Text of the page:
I Was Born Into The 1 Percent—Here's Why I Gave Away My Trust Fund
I have no regrets. If anything, I feel liberated.
© Lori DeSantis
The following is an excerpt from the new book Born on Third Base by Chuck Collins (Chelsea Green, 2016):
I am the great-grandson of the Chicago meatpacker Oscar Mayer. I won the lottery at birth.
For the last five decades, I have been traversing the race and class divides in our society. I can attest: The relationship status between US people and our super-wealthy is complicated. At one talk I gave, I asked the audience: “How many of you feel rage toward the wealthiest 1 percent?”
Almost everyone in a room of 350 people raised a hand. There was nervous laughter.
“How many of you have admiration for some of the things wealthy people have done to make our society better?”
About two-thirds of the people in the room raised their hands.
“How many of you wish you were in the wealthiest 1 percent?”
Again almost everyone raised a hand, laughing.
“So you feel enraged, admiring, and wish to be the object of your own anger?” I observed. See, I told you it was complicated.
On the one hand, our society expresses a fawning exultation of the wealthy that conflates great riches with virtue. We are a culture that worships wealth and the celebrity of those with great fortunes. On the other hand, we possess a deep resentment toward America’s most endowed. The rich—according to this worldview—are greedy, selfish destroyers who are fundamentally different from other people, an alien race apart from the rest of humanity.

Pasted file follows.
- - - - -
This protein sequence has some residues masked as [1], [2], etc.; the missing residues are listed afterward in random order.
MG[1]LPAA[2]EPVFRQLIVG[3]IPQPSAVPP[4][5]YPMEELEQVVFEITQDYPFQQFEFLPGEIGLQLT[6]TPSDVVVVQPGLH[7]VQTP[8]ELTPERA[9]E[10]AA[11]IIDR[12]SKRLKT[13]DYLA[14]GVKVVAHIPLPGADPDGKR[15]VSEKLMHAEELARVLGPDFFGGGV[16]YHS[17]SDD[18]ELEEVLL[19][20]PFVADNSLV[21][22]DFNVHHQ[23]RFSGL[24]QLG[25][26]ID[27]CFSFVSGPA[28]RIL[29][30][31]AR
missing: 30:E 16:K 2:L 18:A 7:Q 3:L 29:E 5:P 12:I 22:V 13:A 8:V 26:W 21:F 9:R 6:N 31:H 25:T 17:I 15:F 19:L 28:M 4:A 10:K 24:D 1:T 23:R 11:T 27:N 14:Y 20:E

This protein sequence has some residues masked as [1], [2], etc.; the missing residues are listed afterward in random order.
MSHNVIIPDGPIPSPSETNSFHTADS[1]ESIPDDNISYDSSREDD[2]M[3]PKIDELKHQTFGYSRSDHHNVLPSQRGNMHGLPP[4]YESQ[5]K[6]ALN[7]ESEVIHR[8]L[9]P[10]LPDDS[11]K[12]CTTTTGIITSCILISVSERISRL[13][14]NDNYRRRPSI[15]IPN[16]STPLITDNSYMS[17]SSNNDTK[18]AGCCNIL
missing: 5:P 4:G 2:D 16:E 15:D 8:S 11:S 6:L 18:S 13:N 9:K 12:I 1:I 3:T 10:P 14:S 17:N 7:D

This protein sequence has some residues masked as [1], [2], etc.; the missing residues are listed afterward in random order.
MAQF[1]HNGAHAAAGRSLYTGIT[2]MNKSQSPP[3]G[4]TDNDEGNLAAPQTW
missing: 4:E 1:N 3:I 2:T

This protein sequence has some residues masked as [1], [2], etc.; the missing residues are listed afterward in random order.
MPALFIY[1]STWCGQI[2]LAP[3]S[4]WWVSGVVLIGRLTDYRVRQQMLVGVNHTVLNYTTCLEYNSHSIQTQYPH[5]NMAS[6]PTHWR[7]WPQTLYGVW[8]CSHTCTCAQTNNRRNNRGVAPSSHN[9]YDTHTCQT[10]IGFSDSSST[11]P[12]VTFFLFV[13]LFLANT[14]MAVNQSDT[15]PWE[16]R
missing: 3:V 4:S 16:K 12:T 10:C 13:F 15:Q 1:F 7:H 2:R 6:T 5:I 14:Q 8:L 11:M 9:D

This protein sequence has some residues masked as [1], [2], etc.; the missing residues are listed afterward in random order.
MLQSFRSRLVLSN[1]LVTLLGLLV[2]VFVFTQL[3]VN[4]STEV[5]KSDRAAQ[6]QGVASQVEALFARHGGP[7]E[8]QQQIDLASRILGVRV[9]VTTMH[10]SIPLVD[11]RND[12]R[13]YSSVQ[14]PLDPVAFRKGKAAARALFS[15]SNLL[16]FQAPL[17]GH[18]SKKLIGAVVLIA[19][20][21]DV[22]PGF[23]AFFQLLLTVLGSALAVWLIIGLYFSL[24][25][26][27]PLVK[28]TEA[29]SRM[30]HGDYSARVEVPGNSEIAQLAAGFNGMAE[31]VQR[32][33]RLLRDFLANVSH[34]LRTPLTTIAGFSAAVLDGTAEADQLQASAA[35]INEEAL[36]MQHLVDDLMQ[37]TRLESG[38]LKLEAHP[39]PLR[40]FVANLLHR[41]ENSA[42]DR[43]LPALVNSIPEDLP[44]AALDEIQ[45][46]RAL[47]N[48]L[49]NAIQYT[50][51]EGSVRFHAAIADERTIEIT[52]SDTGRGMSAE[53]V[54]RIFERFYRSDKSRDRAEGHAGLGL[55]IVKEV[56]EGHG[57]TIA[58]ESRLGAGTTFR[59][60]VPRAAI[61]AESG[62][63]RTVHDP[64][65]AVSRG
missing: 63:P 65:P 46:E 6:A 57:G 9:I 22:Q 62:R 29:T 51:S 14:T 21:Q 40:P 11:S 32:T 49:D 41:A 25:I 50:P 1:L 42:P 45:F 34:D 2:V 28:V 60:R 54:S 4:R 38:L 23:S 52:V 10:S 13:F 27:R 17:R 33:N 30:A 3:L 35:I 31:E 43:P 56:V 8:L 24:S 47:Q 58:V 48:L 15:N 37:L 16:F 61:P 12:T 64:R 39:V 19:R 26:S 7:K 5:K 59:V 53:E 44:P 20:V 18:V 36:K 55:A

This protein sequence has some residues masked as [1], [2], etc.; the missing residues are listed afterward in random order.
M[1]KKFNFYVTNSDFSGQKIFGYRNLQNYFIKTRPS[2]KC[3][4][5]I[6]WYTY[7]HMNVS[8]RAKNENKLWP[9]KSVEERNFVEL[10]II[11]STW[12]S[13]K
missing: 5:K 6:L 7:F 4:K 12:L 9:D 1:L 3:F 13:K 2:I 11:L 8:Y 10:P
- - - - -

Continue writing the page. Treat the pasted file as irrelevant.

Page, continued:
For the rich-bashers, all acts of apparent generosity by a wealthy person are suspect. Acts of giving that used to be celebrated are now scrutinized, as Mark Zuckerberg discovered when he announced he was giving away 99 percent of his Facebook stock over his lifetime. A munificent gesture by a 1 percenter can only be explained as a venal attempt at calculated public relations, pride, or an extension of ego.
Born on Third Base
I grew up in a wealthy and advantaged family with all the benefits that proffers: country club tennis lessons, international travel, elite private schools, access to quality health care and healthy environments, a debt-free college education, a trust fund. I was clueless as to how advantaged I was.
Every couple of years I squeeze into my leather lederhosen shorts and eat bratwurst with my extended Oscar Mayer clan at our family reunion’s German Night.
I love these people.
With few exceptions, my extended family are the people you want on your team to solve any major civic or personal problem. They are generous, compassionate, and civically engaged. And, four generations after the founding of a successful family enterprise, many are comfortably in the top 1 percent of household wealth.
I’m not letting my family affections confuse my understanding of current realities. I’m painfully attuned to the grotesque inequalities of wealth, power, privilege, and opportunity that bombard my sensibilities. I’m simply reporting the facts as I see them. The 1 percent is by no means monolithic and may not be the root cause of our problems, as some suppose—as I explore in my book. But for now, back to life as I’ve known it.
Raised in the leafy suburbs of Detroit, Michigan, I attended Cranbrook School, a boys’ prep school modeled after Cranbrook School in Kent, England. Cranbrook had odd British aristocratic pretentions in its formalities and language, especially sitting in the midwestern United States. We had “masters,” “prefects,” and “forms” instead of teachers, advisors, and grade levels.